No, this doesn’t mean you should go out right now and test this “cushion”. If anything, you should at all costs adhere to the road’s posted speed limit, as each city and state’s cushioning amount varies.

Although they’re a bummer – especially for those that have a need for speed – speed limits are posted for a reason. Just some of the factors considered include the roadway’s condition and traffic amount as well as an area’s environmental conditions.

  1. Pay Attention to the Road

Distracted driving is a growing – not to mention, dangerous – epidemic that has been sweeping the nation. Even taking your hands off the wheel is a distraction, according to the Centers for Disease Control and Prevention.

Driving while distracted – talking on a cell phone, texting, eating, drinking, putting on make-up – doesn’t only endanger your life; it also endangers the safety of everyone around you including other drivers, passengers and pedestrians.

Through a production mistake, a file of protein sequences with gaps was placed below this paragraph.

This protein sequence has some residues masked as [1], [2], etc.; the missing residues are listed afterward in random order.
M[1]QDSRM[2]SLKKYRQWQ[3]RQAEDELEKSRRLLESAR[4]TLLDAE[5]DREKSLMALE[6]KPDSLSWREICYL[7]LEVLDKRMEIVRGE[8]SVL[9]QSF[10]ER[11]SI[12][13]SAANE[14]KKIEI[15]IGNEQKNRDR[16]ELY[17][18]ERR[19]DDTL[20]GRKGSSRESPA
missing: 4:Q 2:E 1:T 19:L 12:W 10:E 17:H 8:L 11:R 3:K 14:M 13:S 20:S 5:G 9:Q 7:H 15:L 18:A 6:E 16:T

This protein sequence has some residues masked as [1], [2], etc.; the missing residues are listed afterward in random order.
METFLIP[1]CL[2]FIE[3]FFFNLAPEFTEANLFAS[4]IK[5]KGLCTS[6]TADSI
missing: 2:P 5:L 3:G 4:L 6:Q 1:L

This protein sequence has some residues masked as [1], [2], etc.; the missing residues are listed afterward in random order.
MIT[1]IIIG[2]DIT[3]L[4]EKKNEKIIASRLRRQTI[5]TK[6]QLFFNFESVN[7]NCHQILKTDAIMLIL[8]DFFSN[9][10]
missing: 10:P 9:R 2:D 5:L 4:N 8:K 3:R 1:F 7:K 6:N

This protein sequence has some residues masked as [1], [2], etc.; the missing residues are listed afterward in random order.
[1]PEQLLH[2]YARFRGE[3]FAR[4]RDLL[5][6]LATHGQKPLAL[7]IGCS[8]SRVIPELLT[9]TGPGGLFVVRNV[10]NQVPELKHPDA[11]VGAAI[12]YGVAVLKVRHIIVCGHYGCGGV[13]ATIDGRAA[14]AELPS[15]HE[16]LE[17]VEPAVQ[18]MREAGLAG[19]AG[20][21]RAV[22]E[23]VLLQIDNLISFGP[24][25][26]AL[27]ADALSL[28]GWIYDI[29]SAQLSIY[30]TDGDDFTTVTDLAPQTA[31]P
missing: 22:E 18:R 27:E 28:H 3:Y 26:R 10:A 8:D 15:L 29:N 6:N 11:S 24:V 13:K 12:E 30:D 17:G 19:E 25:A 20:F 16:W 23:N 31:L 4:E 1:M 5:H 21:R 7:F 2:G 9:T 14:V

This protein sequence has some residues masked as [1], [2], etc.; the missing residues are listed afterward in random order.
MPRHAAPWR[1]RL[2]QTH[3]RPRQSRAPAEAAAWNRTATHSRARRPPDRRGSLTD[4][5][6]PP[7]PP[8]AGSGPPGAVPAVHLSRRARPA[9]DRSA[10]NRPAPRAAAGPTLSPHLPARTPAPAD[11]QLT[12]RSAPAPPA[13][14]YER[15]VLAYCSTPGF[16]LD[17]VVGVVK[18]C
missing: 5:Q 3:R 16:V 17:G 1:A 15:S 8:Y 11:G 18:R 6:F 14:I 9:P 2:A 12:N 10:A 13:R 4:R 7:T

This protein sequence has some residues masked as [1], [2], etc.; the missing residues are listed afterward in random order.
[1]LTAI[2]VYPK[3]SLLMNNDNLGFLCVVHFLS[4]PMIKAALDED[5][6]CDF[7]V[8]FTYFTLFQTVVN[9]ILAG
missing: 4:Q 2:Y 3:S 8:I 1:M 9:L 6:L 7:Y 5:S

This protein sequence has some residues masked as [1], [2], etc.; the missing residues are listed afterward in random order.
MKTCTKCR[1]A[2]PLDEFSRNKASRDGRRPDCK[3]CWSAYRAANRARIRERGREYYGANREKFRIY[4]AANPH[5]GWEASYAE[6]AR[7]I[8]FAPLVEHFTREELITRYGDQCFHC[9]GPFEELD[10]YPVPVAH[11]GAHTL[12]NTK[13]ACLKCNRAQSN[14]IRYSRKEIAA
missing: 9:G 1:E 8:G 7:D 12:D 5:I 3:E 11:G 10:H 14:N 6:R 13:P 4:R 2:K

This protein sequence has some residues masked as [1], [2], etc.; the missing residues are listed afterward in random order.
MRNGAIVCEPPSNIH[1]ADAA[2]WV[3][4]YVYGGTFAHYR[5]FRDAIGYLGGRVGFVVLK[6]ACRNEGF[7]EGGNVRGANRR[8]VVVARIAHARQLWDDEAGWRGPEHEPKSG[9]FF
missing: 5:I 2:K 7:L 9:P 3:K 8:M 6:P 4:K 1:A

Did you know that sending or reading a text message causes a driver’s eyes to stray from the road for 4.6 seconds, which if they’re driving at a speed of 65 mph, is the equivalent of driving the entire length of a football field blind?

Considering that texting and driving is, by far, the most dangerous form of distracted driving there is; it has been banned in 44 states; talking while driving has also been banned in 12 states.  It pays to pay attention to the road; trust me!

  1. Slow Down in Construction and School Zones

Speeding – even if you’re doing the normal speed limit – while in a school or construction zone is one of the easiest things you can do to earn yourself a ticket and a hefty one at that.

Unless you’re a novice driver, it shouldn’t surprise you that in zones marked specifically for school or construction, you’re undoubtedly going to notice a reduced speed limit – regardless of whether children or workers are present or not.

The only difference is that should you get caught speeding (doing one mile over in this case is considered speeding) when children or workers are present you’ll be looking at a ticket worth double the price of a normal speeding ticket.